That seems to be changing. Som called for a rewriting of history, while his sniping at the Taj reflected some of the reasoning that made many Muslims, including apparently secular ones, opt to support the Muslim League demand for Pakistan. True, history is essentially a tool in creating a common understanding of the past for a nation. However, unless it is rigorously based on facts, it can swiftly degenerate into everyone telling everyone else what fine fellows they all are. BJP stalwarts might resent the centuries of Muslim rule of what is today called the Hindu Cow Belt, but they cannot make it un-happen. Not even by declaring Mughal emperors traitors. There is emerging a claim that a Hindu temple was demolished for the Taj. Even if that is intended as a sort of vengeance for the Babri Masjid, it implies the destruction of the Taj. That is happening anyhow, because of the fumes from Agra’s industries, which have caused a sort of stone cancer, which is turning the monument’s white marble yellow, and causing it to blister.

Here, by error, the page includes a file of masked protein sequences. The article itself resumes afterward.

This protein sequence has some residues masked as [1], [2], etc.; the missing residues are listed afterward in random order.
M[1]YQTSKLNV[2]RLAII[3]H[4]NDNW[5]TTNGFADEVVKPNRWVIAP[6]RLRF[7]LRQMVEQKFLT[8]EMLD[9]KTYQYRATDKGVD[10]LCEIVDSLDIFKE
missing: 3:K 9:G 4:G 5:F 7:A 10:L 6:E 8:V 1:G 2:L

It is a paradox that the thirst to demolish chimes in with Muslim orthodoxy. Muslim orthodoxy does not look kindly on such extravagant tomb-building, and does not favour any celebrations of profane love, even if it is married love, which the Taj symbolizes.